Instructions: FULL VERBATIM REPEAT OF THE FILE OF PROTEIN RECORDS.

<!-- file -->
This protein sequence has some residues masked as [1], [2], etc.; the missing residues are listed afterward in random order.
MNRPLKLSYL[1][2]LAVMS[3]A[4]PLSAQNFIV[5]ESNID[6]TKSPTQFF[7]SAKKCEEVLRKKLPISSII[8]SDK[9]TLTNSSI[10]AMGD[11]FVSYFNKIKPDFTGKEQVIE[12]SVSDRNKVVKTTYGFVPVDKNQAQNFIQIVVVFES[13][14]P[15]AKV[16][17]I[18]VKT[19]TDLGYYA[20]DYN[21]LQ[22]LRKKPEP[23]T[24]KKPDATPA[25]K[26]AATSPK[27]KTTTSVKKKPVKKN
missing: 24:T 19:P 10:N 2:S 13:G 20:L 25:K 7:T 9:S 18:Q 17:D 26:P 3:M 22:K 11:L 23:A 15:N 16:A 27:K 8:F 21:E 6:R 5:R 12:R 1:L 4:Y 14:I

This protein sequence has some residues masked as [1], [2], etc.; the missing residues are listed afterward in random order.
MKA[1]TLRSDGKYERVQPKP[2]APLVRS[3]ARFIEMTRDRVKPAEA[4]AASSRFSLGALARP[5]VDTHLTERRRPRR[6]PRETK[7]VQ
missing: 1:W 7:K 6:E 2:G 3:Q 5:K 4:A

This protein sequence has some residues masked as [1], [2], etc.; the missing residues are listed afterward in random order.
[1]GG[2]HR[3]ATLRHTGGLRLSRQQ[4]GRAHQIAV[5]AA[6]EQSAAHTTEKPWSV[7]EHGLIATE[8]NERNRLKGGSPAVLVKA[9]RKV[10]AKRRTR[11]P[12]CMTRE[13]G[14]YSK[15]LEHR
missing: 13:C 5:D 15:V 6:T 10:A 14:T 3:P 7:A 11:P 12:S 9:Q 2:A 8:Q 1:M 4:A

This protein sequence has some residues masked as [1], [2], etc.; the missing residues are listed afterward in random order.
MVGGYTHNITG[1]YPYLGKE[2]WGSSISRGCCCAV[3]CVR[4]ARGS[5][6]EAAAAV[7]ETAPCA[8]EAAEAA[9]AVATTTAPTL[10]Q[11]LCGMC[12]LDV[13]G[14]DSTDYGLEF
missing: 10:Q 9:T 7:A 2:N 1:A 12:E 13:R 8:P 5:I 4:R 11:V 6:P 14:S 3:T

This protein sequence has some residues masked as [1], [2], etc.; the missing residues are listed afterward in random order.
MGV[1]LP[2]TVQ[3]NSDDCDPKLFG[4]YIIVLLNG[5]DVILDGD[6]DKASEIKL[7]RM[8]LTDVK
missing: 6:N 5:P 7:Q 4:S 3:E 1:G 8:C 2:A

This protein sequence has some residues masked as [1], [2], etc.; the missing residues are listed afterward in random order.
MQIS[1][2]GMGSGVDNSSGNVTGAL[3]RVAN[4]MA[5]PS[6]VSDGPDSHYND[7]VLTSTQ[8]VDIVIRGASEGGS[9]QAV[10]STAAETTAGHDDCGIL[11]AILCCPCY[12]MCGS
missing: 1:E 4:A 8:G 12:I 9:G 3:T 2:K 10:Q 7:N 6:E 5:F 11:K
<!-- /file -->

This protein sequence has some residues masked as [1], [2], etc.; the missing residues are listed afterward in random order.
MNRPLKLSYL[1][2]LAVMS[3]A[4]PLSAQNFIV[5]ESNID[6]TKSPTQFF[7]SAKKCEEVLRKKLPISSII[8]SDK[9]TLTNSSI[10]AMGD[11]FVSYFNKIKPDFTGKEQVIE[12]SVSDRNKVVKTTYGFVPVDKNQAQNFIQIVVVFES[13][14]P[15]AKV[16][17]I[18]VKT[19]TDLGYYA[20]DYN[21]LQ[22]LRKKPEP[23]T[24]KKPDATPA[25]K[26]AATSPK[27]KTTTSVKKKPVKKN
missing: 24:T 19:P 10:N 2:S 13:G 20:L 25:K 7:T 9:S 18:Q 17:D 26:P 3:M 22:K 11:L 23:A 15:N 16:A 27:K 8:F 21:E 6:R 5:R 12:R 1:L 4:Y 14:I

This protein sequence has some residues masked as [1], [2], etc.; the missing residues are listed afterward in random order.
MKA[1]TLRSDGKYERVQPKP[2]APLVRS[3]ARFIEMTRDRVKPAEA[4]AASSRFSLGALARP[5]VDTHLTERRRPRR[6]PRETK[7]VQ
missing: 1:W 7:K 6:E 2:G 3:Q 5:K 4:A

This protein sequence has some residues masked as [1], [2], etc.; the missing residues are listed afterward in random order.
[1]GG[2]HR[3]ATLRHTGGLRLSRQQ[4]GRAHQIAV[5]AA[6]EQSAAHTTEKPWSV[7]EHGLIATE[8]NERNRLKGGSPAVLVKA[9]RKV[10]AKRRTR[11]P[12]CMTRE[13]G[14]YSK[15]LEHR
missing: 13:C 5:D 15:V 6:T 10:A 14:T 3:P 7:A 11:P 12:S 9:Q 2:A 8:Q 1:M 4:A

This protein sequence has some residues masked as [1], [2], etc.; the missing residues are listed afterward in random order.
MVGGYTHNITG[1]YPYLGKE[2]WGSSISRGCCCAV[3]CVR[4]ARGS[5][6]EAAAAV[7]ETAPCA[8]EAAEAA[9]AVATTTAPTL[10]Q[11]LCGMC[12]LDV[13]G[14]DSTDYGLEF
missing: 10:Q 9:T 7:A 2:N 1:A 12:E 13:R 8:P 5:I 4:R 11:V 6:P 14:S 3:T

This protein sequence has some residues masked as [1], [2], etc.; the missing residues are listed afterward in random order.
MGV[1]LP[2]TVQ[3]NSDDCDPKLFG[4]YIIVLLNG[5]DVILDGD[6]DKASEIKL[7]RM[8]LTDVK
missing: 6:N 5:P 7:Q 4:S 3:E 1:G 8:C 2:A

This protein sequence has some residues masked as [1], [2], etc.; the missing residues are listed afterward in random order.
MQIS[1][2]GMGSGVDNSSGNVTGAL[3]RVAN[4]MA[5]PS[6]VSDGPDSHYND[7]VLTSTQ[8]VDIVIRGASEGGS[9]QAV[10]STAAETTAGHDDCGIL[11]AILCCPCY[12]MCGS
missing: 1:E 4:A 8:G 12:I 9:G 3:T 2:K 10:Q 7:N 6:E 5:F 11:K